MARCO ISLAND — Don Hunter tossed a softball in the air on his first day as the new Marco Island police chief.
Although he was ready for work, the former Collier County sheriff also had a game on his mind.
“I came to play,” Hunter told the crowd gathered in Marco’s community room as he held up a ball and mitt, and donned a big smile.
The small roast — directed toward Marco Fire Chief Mike Murphy — came after the Marco Island Fire Rescue Department beat the Marco Island Police Department in a landslide during a fundraising softball game earlier this year to benefit both departments.
“That trophy will be coming next door,” Hunter said. “We start immediately.”
What isn’t to start immediately are any major changes to the department, Hunter said following the ceremony.
“I need to get into the office and take a good look around,” Hunter said.
He plans to work closely with Capt. Dave Baer, he said.
“I don’t believe there will be any need for major changes,” Hunter said.
He plans to remain in his North Naples home and take the hour-long commute to Marco Island. After ending his 30-year career with the Sheriff’s Office in 2009, Hunter was contracted to work with the National Center for Missing and Exploited Children through January. He only had about six months of retirement before choosing to get back to law enforcement.
“I had a bit of a break — a big rest,” Hunter said.
He attributed his decision to get back to work to his wife, Melissa. He smiled, but declined to elaborate any further on what brought him back to law enforcement after having served as sheriff for five consecutive four-year terms from 1988 through 2008, and after having worked for the Sheriff’s Office since 1979.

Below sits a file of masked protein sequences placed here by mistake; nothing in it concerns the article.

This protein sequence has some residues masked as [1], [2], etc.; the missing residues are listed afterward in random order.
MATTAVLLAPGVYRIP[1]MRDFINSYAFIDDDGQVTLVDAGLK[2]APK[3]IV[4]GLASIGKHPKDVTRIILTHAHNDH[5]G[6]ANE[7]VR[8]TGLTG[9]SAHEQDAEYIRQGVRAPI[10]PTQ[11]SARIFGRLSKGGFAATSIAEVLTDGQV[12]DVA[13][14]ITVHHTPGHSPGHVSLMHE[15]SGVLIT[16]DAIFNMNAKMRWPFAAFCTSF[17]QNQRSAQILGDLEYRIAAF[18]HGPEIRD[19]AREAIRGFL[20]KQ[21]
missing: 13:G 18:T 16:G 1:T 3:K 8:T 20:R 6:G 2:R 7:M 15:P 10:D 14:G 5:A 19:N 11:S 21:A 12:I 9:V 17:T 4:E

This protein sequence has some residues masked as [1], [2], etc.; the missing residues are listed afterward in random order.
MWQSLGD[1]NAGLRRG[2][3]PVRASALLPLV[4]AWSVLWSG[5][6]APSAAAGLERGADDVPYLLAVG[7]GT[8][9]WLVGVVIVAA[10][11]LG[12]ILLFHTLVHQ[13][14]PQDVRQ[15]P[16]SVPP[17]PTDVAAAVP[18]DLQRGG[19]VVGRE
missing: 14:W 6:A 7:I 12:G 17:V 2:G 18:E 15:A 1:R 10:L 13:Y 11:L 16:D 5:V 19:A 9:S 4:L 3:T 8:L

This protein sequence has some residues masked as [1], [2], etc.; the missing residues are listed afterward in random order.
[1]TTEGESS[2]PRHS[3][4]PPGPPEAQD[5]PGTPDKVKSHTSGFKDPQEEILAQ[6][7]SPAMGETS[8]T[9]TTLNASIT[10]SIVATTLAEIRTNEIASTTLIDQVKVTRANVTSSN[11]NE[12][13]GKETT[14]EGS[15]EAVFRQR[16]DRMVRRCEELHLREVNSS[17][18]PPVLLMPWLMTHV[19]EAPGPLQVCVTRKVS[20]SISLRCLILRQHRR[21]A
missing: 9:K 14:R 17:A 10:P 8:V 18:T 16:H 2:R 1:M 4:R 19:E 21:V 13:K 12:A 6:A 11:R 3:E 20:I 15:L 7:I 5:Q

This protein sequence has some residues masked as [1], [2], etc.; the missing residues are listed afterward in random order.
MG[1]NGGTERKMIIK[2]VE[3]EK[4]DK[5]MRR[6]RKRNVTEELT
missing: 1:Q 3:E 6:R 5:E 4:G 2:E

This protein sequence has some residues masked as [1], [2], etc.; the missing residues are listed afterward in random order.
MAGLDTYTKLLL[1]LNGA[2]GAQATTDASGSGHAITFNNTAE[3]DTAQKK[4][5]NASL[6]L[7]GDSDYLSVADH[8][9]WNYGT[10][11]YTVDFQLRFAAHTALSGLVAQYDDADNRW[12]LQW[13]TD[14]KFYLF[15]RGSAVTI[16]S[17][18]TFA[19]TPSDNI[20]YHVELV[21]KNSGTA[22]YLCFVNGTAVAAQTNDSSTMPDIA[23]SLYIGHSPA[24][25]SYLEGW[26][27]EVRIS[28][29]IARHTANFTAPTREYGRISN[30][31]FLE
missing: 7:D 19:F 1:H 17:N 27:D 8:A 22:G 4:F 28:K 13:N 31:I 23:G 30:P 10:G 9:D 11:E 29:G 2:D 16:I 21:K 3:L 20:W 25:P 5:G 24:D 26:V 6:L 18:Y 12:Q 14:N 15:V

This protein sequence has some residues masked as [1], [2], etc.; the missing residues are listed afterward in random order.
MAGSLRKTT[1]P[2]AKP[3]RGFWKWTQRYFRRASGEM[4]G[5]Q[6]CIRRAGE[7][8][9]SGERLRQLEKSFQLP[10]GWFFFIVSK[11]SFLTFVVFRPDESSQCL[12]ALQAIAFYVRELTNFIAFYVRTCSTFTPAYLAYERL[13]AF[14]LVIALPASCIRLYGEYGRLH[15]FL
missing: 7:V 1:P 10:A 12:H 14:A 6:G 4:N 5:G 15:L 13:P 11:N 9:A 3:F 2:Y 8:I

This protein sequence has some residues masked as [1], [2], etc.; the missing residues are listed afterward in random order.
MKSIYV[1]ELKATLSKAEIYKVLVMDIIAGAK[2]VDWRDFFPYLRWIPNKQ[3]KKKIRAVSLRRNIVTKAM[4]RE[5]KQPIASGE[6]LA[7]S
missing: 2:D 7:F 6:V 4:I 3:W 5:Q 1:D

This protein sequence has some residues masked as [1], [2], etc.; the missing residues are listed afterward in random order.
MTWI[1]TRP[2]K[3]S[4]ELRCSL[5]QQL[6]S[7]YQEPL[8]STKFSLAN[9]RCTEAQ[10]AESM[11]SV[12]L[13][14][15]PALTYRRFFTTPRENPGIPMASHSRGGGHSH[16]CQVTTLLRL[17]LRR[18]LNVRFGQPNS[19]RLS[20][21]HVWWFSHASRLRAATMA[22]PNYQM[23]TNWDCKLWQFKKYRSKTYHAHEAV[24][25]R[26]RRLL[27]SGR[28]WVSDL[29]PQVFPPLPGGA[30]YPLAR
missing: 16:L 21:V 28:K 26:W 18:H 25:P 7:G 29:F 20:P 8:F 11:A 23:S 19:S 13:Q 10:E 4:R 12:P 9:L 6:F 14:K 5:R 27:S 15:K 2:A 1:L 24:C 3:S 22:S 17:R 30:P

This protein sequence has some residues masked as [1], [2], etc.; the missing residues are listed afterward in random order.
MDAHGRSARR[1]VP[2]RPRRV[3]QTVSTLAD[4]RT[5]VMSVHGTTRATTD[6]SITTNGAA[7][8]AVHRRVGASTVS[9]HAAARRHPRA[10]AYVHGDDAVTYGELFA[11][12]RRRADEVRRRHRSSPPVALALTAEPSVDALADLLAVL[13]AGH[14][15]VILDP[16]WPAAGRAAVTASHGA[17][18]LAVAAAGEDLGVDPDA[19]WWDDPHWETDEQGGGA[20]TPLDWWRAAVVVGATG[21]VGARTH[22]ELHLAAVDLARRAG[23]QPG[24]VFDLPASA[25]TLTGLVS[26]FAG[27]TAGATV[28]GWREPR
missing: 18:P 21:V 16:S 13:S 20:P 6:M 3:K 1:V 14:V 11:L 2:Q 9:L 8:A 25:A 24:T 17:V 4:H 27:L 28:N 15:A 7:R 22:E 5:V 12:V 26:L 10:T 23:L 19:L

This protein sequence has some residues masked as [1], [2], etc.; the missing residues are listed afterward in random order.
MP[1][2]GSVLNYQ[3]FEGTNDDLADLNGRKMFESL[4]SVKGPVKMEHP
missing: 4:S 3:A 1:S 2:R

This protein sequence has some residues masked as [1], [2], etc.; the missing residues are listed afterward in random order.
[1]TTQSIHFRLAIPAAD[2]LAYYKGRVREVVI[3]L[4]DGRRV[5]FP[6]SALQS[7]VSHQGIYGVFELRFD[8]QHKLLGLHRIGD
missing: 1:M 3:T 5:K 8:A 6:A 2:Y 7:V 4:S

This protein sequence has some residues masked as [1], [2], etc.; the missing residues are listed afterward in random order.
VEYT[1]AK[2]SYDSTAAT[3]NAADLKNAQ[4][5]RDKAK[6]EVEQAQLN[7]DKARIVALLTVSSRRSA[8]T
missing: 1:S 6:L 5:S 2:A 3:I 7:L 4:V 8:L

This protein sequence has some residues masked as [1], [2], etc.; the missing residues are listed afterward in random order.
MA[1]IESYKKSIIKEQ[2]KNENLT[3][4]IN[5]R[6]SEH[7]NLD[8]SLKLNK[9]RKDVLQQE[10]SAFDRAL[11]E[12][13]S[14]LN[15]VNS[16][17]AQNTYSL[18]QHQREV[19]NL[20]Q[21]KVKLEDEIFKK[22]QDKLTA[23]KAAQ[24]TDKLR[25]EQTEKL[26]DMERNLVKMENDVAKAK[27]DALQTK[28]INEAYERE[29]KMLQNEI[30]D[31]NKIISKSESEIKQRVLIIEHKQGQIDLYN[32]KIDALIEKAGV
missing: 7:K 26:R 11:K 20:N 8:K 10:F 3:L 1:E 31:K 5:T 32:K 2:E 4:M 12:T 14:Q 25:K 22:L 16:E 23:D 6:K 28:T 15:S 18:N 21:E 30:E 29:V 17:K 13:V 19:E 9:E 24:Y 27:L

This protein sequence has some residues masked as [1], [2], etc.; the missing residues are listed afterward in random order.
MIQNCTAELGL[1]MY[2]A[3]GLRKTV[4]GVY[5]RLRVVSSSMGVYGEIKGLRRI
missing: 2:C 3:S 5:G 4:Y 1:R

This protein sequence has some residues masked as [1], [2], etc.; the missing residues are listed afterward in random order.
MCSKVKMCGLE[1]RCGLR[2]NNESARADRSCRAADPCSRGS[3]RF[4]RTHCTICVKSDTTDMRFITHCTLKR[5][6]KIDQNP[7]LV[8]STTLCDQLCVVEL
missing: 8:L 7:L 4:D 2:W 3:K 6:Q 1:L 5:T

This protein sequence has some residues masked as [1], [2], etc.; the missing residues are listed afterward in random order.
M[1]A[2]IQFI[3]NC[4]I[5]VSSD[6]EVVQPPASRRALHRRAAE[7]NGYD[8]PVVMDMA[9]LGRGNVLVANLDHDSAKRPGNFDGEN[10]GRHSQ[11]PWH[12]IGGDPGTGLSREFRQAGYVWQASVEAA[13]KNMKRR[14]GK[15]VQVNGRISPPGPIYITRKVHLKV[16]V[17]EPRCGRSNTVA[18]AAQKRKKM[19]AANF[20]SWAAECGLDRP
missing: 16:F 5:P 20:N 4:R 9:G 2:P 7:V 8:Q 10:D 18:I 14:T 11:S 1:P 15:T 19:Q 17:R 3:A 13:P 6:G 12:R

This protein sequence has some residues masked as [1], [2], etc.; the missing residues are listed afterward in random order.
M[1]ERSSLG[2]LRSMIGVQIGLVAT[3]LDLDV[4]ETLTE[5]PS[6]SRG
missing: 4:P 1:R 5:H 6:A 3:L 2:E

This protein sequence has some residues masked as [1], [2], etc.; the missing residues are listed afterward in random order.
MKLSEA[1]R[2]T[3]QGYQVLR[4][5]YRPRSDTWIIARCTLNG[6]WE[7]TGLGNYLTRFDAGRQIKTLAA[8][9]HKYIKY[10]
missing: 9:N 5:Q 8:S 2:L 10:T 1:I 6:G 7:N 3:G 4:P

“I’m focused on doing the best job as chief of police of Marco Island,” Hunter said. “I have no other personal agendas or goals in mind.”
Marco Island’s hunt for a new chief didn’t take long as Hunter was the only man that City Manager Jim Riviere said he wanted to step in following Carr’s retirement at the end of July.
Though the decision was solely up to the city manager, he had the support of City Council members.
“I look sometimes at life and it reminds me of reading a really, really good book,” City Council Chairman Jerry Gibson said during the ceremonial pinning of the badge and swearing-in. “Sometimes you come across a great chapter in the book... What a great chapter (Carr) wrote. When you read a great chapter it excites you for the next one.”
He said he was impressed that Marco Island’s small department of fewer than 40 officers could draw a person of Hunter’s caliber.
Hunter, 59, drew a crowd of chiefs, sheriffs and lieutenants from several agencies, including Punta Gorda Police Chief Butch Arenal, Collier County Sheriff Kevin Rambosk, Naples Police Chief Tom Weschler, as well as representatives from the Florida Highway Patrol, Florida Fish and Wildlife Conservation Commission and several other agencies. Rep. Kathleen Passidomo, R-Naples, led Hunter through the oath.
Hunter selected his wife to do the honors of pinning the new badge on the left side of his new white uniform.
The badge, which Baer described as a shield to protect officers, exhibits courage, Hunter said.
“It exhibits physical courage, emotional courage, mental courage,” Hunter said.
He thanked the dozens of men and women in the room who expressed their courage in the form of badges worn on their uniforms, regardless of the shape of their crests, which indicate their department, city, county or state.
As for that game — Murphy got the last laugh after the ceremony.
When it comes to work, he said he knows the two will work well together as they have in the past. When it comes to play — he too, said, game on.
“I’m afraid (Hunter) is setting himself up for failure,” Murphy said with a smile and a nod across the room at the new police chief. “At least on the softball side.”